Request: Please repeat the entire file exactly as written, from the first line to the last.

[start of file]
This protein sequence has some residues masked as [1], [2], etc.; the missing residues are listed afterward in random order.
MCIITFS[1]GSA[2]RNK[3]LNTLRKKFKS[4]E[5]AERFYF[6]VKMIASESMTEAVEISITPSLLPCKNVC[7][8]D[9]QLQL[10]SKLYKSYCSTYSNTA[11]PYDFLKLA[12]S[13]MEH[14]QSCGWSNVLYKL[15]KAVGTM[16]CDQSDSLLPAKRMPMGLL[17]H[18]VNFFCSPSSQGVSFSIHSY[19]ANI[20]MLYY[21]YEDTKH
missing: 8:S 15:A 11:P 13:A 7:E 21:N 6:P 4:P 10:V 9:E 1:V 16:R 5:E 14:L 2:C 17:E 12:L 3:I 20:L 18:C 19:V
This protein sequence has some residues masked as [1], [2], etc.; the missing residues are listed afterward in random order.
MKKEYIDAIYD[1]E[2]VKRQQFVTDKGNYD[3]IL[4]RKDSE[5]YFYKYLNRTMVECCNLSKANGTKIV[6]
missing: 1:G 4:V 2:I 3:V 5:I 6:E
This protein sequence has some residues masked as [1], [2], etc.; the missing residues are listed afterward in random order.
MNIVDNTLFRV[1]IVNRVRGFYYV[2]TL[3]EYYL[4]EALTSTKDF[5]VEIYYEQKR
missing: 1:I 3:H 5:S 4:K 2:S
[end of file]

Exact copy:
This protein sequence has some residues masked as [1], [2], etc.; the missing residues are listed afterward in random order.
MCIITFS[1]GSA[2]RNK[3]LNTLRKKFKS[4]E[5]AERFYF[6]VKMIASESMTEAVEISITPSLLPCKNVC[7][8]D[9]QLQL[10]SKLYKSYCSTYSNTA[11]PYDFLKLA[12]S[13]MEH[14]QSCGWSNVLYKL[15]KAVGTM[16]CDQSDSLLPAKRMPMGLL[17]H[18]VNFFCSPSSQGVSFSIHSY[19]ANI[20]MLYY[21]YEDTKH
missing: 8:S 15:A 11:P 13:A 7:E 21:N 6:P 4:P 10:V 9:E 1:V 16:R 5:E 14:L 2:C 17:E 12:L 3:I 20:L 18:C 19:V
This protein sequence has some residues masked as [1], [2], etc.; the missing residues are listed afterward in random order.
MKKEYIDAIYD[1]E[2]VKRQQFVTDKGNYD[3]IL[4]RKDSE[5]YFYKYLNRTMVECCNLSKANGTKIV[6]
missing: 1:G 4:V 2:I 3:V 5:I 6:E
This protein sequence has some residues masked as [1], [2], etc.; the missing residues are listed afterward in random order.
MNIVDNTLFRV[1]IVNRVRGFYYV[2]TL[3]EYYL[4]EALTSTKDF[5]VEIYYEQKR
missing: 1:I 3:H 5:S 4:K 2:S